, Volume 9, Issue 4, pp 331-339

Formulation of ultralow interfacial tension systems using extended surfactants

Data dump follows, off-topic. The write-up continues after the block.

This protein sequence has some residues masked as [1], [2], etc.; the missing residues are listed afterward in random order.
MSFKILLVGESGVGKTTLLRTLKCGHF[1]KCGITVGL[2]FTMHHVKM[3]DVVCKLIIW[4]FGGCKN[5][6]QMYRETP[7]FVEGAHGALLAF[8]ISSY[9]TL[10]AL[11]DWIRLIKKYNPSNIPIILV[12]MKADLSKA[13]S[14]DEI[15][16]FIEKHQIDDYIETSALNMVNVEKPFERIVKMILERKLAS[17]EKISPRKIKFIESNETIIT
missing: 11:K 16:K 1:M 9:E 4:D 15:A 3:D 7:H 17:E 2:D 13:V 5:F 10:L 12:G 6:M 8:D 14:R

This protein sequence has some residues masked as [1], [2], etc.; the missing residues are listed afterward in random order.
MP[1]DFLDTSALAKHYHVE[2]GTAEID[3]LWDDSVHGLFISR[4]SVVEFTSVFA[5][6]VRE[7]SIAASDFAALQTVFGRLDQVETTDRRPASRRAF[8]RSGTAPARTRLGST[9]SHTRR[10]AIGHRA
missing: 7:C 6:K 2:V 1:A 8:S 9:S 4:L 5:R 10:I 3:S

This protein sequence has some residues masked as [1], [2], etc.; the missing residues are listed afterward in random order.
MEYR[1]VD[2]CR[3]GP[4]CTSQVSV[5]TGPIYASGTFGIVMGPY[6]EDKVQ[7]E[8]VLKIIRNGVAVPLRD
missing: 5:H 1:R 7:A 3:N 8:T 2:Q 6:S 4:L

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Inspired by the concept of lipophilic and hydrophilic linkers, extended surfactants have been proposed as highly desirable candidates for the formulation of microemulsions with high solubilization capacity and ultralow interfacial tension (IFT), especially for triglyceride oils. The defining characteristic of an extended surfactant is the presence of one or more intermediate-polarity groups between the hydrophilic head and the hydrophobic tail. Currently only limited information exists on extended surfactants; such knowledge is especially relevant for cleaning and separation applications where the cost of the surfactant and environmental regulations prohibit the use of concentrated surfactant solutions. In this work, we examine surfactant formulations for a wide range of oils using dilute solutions of the extended surfactant classes sodium alkyl polypropyleneoxide sulfate (R-(PO) x −SO4Na), and sodium alkyl polypropyleneoxide-polyethyleneoxide sulfate (R-(PO) y -(EO) z −SO4Na). The IFT of these systems was measured as a function of electrolyte and surfactant concentration for polar and nonpolar oils. The results show that these extended surfactant systems have low critical micelle concentrations (CMC) and critical microemulsion concentrations (CμC) compared with other surfactants. We also found that the unique structure of these extended surfactants allows them to achieve ultralow IFT with a wide range of oils, including highly hydrophobic oils (e.g., hexadecane), triolein, and vegetable oils, using only ppm levels of these extended surfactants. It was also found that the introduction of additional PO and EO groups in the extended surfactant yielded lower IFT and lower optimum salinity, both of which are desirable in most formulations. Based on the optimum formulation conditions, it was found that the triolein sample used in these experiments behaved as a very polar oil, and all other vegetable oils displayed very hydrophobic behavior. This unexpected triolein behavior is suspected to be due to uncharacterized impurities in the triolein sample, and will be further evaluated in future research.